The content that makes up our feeds on centralized social networking platforms is controlled by unseen algorithms that have a huge impact on our life. Billions of people use social networks operated by a few megacorporations, but no one can see how the algorithm works or choose a more appropriate algorithm that matches their tastes. This point is true across YouTube, Facebook, Twitter, Medium and, we believe, all other Web2 social platforms.
The curation of information is a sort of power that these companies hold over us. Their algorithms are designed and constantly improved for their profits rather than the content that could be most valuable to us, or healthiest for us. A related problem is that of ad curation. There is a balance between the amount of ads seen per user session, and irritation if too many ads are shown. Again, these algorithms are not public.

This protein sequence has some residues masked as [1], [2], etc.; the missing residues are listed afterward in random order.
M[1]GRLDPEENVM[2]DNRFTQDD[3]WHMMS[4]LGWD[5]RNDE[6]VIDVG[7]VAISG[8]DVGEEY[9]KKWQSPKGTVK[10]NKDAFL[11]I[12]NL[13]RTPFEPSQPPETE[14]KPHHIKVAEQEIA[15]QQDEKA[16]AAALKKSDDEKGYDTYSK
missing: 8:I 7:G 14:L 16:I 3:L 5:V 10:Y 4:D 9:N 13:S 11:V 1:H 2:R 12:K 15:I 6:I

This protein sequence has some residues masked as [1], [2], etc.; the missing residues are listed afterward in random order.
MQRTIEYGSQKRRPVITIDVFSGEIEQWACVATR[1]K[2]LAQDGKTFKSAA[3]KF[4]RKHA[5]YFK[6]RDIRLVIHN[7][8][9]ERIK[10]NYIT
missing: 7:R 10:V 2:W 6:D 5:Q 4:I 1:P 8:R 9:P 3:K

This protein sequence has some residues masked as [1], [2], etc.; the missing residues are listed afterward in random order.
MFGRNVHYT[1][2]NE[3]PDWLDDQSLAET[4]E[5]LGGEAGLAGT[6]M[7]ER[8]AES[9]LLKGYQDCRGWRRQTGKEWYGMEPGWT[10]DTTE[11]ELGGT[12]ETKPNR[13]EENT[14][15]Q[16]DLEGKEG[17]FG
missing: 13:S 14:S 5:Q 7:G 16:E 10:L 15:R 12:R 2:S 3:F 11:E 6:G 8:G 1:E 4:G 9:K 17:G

We have an idea to solve that: an algorithm marketplace. This lets users choose between different curation algorithms so that content in their UI can appear in a way that best suits a user’s preference. Should one algorithm prove not to work, it can then be replaced by another.
For example, a user could choose the "Sunshine & Rainbows" algorithm, and end up seeing a lot of happy pictures of puppies and rainbows and beautiful landscapes, instead of coming across a video of violence on a New York subway, as often happens now.